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By: Farhan Tejani

Editor’s Note: This post is part of a series of blog posts written by Human Health students in the Health 1,2,3,4 program’s Health 497 course – Community Health Education Strategies. To see an overview of the program and this series, please read this post.

I was lucky enough to spend my senior year at Emory as a student health coach in Health 497 – Community Health Education Strategies. This class, as a part of Emory’s Health 1,2,3,4 Program within the Center for the Study of Human Health, allows for students to get involved with community engagement opportunities at Emory and in Atlanta. My track, Healthy Emory Diabetes Prevention Program, gave me the opportunity to be a student health coach for Emory employees who were enrolled in the Diabetes Prevention Program (DPP). This was one of the most fulfilling opportunities that I have been involved in at my time at Emory. 

The DPP is a national program developed by the Centers for Disease Control and Prevention (CDC) in order to combat the high incidence of type 2 diabetes in adults. Emory offers Emory employees the opportunity to enroll in the program and receive benefits for doing so. In the program, participants learn about the fundamentals of diabetes prevention and how these principles can be applied as part of a healthy lifestyle. A key component of the program is its utilization of group health coaching in which the participants gather with a trained DPP lifestyle coach for weekly meetings. As a group, the participants learn the material together, ask questions, and share their personal successes and challenges. My role as a student health coach was to develop a topic with another student in HLTH 497 and lead two optional support sessions for participants.

The CDC’s program is a partnership of public and private organizations working to prevent or delay type 2 diabetes

We chose to take on the topic of using mindsets as a tool to overcome obstacles. During my first coaching session, I was undoubtedly nervous. I didn’t feel confident in my ability to lead a group conversation, and this showed. My presentation was clunky, my listening was compromised, and I said “um” more times than I can count. Nonetheless, I was delighted because I was able to connect with DPP participants and offer a tool that could potentially benefit someone’s desired lifestyle changes.

After the session, one participant sent me an email discussing the impact of our conversation on mindsets. They conveyed their appreciation for our 30-minute session and how it allowed them to reflect on the impact COVID had on their diabetes management. The quarantine had deterred them from pursuing a healthy habit. In the email, the participant conveyed appreciation about the safe space that was cultivated during the session as it allowed them to express some of their stressors and experiences. Our conversation reenergized them to pursue some of the healthy habits that they had lost during quarantine.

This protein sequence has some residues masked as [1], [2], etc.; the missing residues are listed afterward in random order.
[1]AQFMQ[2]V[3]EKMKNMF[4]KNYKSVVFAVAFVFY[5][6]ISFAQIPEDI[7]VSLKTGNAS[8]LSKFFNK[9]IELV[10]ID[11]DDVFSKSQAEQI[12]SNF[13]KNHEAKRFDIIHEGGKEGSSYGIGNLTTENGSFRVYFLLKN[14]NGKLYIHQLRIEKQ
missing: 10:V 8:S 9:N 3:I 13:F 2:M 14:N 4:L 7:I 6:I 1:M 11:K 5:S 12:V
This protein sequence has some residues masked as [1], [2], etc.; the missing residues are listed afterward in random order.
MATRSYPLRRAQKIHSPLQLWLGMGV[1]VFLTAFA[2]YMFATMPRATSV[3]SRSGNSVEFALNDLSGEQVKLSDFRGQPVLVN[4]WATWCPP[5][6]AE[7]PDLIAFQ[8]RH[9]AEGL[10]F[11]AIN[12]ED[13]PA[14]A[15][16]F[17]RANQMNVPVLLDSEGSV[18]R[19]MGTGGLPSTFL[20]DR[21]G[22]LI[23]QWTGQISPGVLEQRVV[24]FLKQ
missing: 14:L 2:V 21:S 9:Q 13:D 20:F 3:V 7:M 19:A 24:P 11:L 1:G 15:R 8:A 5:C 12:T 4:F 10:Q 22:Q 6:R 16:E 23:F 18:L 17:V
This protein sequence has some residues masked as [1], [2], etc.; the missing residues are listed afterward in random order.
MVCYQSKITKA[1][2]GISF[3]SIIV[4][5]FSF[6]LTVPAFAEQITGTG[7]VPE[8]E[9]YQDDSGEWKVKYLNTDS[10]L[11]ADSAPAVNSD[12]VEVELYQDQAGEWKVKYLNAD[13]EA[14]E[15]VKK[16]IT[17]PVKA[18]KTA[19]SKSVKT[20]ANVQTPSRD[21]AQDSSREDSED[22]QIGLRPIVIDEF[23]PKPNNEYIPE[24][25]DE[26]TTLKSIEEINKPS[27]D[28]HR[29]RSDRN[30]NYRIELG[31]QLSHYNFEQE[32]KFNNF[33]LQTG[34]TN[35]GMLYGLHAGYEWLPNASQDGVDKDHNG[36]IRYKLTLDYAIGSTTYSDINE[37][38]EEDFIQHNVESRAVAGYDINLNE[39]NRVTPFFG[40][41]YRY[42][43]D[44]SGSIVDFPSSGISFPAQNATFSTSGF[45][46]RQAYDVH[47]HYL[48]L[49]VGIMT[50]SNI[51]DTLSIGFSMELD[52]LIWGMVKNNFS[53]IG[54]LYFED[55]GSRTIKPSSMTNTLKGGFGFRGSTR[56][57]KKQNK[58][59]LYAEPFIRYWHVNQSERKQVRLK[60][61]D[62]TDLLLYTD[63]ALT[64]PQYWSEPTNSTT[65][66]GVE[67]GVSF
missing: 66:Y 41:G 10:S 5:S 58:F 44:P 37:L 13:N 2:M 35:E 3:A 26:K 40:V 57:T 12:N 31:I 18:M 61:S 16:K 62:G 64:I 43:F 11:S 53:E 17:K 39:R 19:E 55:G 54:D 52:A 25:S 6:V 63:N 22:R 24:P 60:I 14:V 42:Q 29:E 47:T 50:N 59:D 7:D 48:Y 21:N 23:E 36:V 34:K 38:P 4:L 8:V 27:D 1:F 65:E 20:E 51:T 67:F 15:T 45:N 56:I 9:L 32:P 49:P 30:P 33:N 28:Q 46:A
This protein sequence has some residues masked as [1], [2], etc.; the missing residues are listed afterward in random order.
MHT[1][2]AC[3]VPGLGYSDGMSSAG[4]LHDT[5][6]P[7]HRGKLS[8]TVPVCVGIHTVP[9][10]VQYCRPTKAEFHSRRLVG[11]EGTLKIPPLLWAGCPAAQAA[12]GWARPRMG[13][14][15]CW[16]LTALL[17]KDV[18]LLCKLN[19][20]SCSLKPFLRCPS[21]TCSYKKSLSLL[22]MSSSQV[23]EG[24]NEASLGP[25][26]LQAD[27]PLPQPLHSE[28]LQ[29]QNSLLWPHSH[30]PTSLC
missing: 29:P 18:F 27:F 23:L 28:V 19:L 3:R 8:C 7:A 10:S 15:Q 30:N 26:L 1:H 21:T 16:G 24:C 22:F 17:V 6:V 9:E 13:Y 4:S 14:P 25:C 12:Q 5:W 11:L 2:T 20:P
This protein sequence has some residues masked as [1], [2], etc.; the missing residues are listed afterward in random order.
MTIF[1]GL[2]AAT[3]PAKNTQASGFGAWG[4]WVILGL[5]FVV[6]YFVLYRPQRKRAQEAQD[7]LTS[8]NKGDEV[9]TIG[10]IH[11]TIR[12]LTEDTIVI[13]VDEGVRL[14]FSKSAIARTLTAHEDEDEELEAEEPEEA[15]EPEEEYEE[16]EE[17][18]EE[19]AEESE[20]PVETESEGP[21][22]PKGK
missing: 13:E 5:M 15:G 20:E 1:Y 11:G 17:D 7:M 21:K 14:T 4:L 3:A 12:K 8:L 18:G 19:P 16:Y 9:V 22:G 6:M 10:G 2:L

I have to emphasize that this positive experience was a result of the entire group, a total of 14 individuals, all coming together to share our experiences, ask questions, and lend support to each other. The power of having a group coaching session is that everyone is able to contribute and lift each other up. Creating a space where people are encouraged to talk about their challenges, talk about their failures, and trust that the stigma associated with these events are able to be overcome is one of the principles behind group coaching. 

I now have a realization that the true strength of a group health coach is in their ability to facilitate important conversation within the group; good coaching begins with good listening. Health 497 and the Healthy Emory DPP have been an irreplaceable experience during my time at Emory. It has taught me about the importance of peer support and group coaching by providing me an opportunity to become engaged with individuals all across Emory. Going into the field of medicine, I have a new realization of the implications of diabetes management and resources that can be valuable in the journey. I am proud to be have been part of the course that had a positive impact on individuals within my community.

To learn more about the Health 1,2,3,4 program, visit the program webpage.  For more information about collaborative partnership opportunities, contact program director Lisa DuPree at madupre@emory.edu.